This is part 1 of my personal story competing in Ironman races. Ironman means 3.8 km swimming, 180.2 km bike riding and 42.195 km running. All in one day. In 1996 I had the idea to do an Ironman and my choice felt on the closest race near my hometown. Ironman Switzerland in Zurich. I really had no clue what it will be to cover this distances. When you have no clue you start to look around what could help you to prepare for such an event. I did a marathon before, but this was something else. While following the triathlon scene a little bit I was really impressed with Mark Allen performances and how he won countless triathlons. I found his book “Workouts for working people” which he wrote together with his wife Julie Moos, an awesome triathlete herself.
In the book they have two Ironman 18 Week plans. Basic and advanced. I started with the basic plan in April. The race was scheduled on the 03.08.1997. I was never a swimmer and as soon as I started to stop beating the water I made good progress. The biking for longer distances was as well new to me. I used to ride bikes around the city, but that was it. Especially I had to adapt to the position on a true triathlon bike. Finally I had quite a bit of background in running, so this was not new to me. For swimming it was a distance based plan. For biking and running it was a time based plan with heart rate zones. I have to say, that the training went smooth. I had no major breakdowns or injuries and even stay employed.
I was on a budget and just bought the minimal equipment to do an event like this.
- Swim googles
- Quintana Roo Wetsuit
- Quintana Roo triathlon bike (used)
- Two bike bottles
- Bike shirt and short
- Running shoes
- T-Shirt and short
- Polar HRM with chest strap (the cheapest)
- A couple of PowerBar bars
That was it.
The Pre Race Experience
Zurich is only an one hour drive from my home, but I wanted to experience the full program. So I stayed on a campground for a couple of days before the race. It was fascinating to dive into this new world. The campground was packed with competitors and the Ironman village was in walking distance. The carbo loading party was great. Competitor briefing interesting. All was well organized and thought out. I felt well prepared and rested and so I watched and absorbed the atmosphere. Great memories.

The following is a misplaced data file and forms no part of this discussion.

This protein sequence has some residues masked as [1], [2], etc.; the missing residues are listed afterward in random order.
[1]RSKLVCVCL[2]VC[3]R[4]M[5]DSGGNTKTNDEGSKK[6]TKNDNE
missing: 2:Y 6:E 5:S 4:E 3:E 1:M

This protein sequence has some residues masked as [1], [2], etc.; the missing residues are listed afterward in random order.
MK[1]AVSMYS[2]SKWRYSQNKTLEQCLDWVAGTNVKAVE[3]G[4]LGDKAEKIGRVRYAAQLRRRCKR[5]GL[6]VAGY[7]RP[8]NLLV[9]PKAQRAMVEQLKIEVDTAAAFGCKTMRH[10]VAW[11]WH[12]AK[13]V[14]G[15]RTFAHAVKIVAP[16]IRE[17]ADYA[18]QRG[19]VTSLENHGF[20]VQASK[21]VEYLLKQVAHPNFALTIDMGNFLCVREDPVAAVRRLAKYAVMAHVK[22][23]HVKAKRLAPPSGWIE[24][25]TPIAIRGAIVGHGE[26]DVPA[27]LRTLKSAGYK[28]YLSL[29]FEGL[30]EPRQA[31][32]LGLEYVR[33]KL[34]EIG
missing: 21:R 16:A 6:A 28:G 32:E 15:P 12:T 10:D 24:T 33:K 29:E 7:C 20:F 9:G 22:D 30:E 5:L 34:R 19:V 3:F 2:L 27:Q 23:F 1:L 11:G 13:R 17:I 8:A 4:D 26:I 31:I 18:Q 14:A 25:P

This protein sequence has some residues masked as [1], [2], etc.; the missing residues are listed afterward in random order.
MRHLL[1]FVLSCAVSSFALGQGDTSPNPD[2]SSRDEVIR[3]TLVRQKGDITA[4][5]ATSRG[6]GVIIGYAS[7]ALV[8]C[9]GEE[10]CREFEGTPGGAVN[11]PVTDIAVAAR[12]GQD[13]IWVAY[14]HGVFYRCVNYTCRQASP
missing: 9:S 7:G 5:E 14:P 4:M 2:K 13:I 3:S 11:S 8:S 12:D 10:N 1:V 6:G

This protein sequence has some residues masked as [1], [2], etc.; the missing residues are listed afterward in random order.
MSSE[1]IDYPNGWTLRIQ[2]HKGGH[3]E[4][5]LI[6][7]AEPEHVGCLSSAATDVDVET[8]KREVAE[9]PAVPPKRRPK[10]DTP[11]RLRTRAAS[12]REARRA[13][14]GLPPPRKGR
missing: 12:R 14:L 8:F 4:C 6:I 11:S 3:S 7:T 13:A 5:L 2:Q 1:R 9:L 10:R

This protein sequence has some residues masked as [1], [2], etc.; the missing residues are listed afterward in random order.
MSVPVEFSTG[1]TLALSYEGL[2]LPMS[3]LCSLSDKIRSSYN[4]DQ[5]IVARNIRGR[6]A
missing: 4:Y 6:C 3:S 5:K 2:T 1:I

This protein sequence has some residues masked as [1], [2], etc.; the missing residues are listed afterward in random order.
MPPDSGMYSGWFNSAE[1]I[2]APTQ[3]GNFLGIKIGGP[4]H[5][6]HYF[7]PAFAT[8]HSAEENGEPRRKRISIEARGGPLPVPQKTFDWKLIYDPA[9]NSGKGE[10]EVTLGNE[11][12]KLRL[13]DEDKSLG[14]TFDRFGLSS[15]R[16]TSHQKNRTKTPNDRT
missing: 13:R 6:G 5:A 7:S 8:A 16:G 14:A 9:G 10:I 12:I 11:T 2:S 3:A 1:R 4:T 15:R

The swim was in the Lake of Zurich and at the start I good a little bit nervous, because there were so many people (more than 600). It was a mass start. I only thought, if I want to stay out of trouble I should swim at the side. Which I did and I had no trouble at all, not even the slightest collision. Somewhere in the middle of the swim we had to get out of the water and cross a little island. This was fun, because the spectators cheered us on. I was really surprised how easy the swim went and after 1h 18min 19s I came out of the water. I changed my clothes completely and jumped onto my bike.
The Bike Ride
The course was two 90km loops, with the famous heart break hill (18%) and a total of around 1200 m elevation gain. I never did more than 140km on a training ride and I tried to take it easy. Before the race I decided to leave my Polar watch at home and just listen to my body. I had no second thought about that decision. It worked great. The crowd was loud and supportive, especially at the heart break hill. They made such a noise with their cowbells, no way to go easy on such a climb. The scenery was great too and I had no mechanical issue. After 5h 55min 36s I was back in the transition zone. And I was really surprised that I could go under 6h. I changed again all my clothes and went on to the final part.
The run was flat with 4 loop through parts of Zurich. I still felt pretty well after the bike and focused on staying calm. Not pushing to hard at the beginning and enjoying the great scenery on the promenade alongside the lake. I took as well every opportunity to refill my energy at the aid stations. The spectators were great and cheered everyone on and I can’t remember a moment where I faded or had to walk. It was just a smooth, constant run to the finish line. I was not super fast, but I made it in 4h 23min 10s.
My main goal was to finish an Ironman and I did it. The second goal was to stay under 12h and with 11h 45min 24s I succeeded. It couldn’t be any better. When I look back it was a perfect race for me.
What I have learned
- Setting a realistic goal is a good start
- Having a good plan is one key part
- Sticking to that plan is not always easy, but pays of
- Listening to the body helped a lot
- Trusting myself and my abilities
- Having realistic expectations gives joy and not frustration
- You can’t be prepared for everything
- But you have to make sure that you are prepared somehow, mechanically, psychologically, physically